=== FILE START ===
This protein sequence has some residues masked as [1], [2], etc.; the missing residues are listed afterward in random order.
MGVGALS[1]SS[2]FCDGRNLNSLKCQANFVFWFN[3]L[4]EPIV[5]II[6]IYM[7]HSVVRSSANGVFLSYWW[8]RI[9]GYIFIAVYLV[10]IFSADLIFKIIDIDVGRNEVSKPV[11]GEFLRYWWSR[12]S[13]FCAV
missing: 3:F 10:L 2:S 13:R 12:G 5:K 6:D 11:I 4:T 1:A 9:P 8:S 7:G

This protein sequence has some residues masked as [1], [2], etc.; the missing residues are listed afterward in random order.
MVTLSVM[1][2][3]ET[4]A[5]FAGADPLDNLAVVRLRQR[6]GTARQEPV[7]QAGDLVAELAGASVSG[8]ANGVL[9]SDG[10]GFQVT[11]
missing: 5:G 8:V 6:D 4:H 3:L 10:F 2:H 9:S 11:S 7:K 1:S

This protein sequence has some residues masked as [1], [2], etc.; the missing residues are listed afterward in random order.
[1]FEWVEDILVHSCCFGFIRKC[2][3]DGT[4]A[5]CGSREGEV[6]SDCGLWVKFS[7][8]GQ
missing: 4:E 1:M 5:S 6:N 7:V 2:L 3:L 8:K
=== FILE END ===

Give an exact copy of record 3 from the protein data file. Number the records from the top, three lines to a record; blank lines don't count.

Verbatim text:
This protein sequence has some residues masked as [1], [2], etc.; the missing residues are listed afterward in random order.
[1]FEWVEDILVHSCCFGFIRKC[2][3]DGT[4]A[5]CGSREGEV[6]SDCGLWVKFS[7][8]GQ
missing: 4:E 1:M 5:S 6:N 7:V 2:L 3:L 8:K